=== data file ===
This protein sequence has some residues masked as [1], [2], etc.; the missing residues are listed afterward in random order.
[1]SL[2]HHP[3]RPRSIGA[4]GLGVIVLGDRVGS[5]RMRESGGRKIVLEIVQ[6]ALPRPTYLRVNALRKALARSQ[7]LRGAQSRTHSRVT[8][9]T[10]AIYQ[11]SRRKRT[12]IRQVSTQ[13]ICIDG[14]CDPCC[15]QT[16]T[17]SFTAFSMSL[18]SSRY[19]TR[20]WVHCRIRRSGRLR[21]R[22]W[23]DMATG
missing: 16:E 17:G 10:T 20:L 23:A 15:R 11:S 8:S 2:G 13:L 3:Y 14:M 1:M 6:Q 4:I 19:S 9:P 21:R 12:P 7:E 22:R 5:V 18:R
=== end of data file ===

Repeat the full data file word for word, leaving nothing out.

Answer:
This protein sequence has some residues masked as [1], [2], etc.; the missing residues are listed afterward in random order.
[1]SL[2]HHP[3]RPRSIGA[4]GLGVIVLGDRVGS[5]RMRESGGRKIVLEIVQ[6]ALPRPTYLRVNALRKALARSQ[7]LRGAQSRTHSRVT[8][9]T[10]AIYQ[11]SRRKRT[12]IRQVSTQ[13]ICIDG[14]CDPCC[15]QT[16]T[17]SFTAFSMSL[18]SSRY[19]TR[20]WVHCRIRRSGRLR[21]R[22]W[23]DMATG
missing: 16:E 17:G 10:T 20:L 23:A 15:R 11:S 8:S 2:G 13:L 3:Y 14:M 1:M 6:Q 4:I 19:S 9:P 21:R 12:P 7:E 22:R 5:V 18:R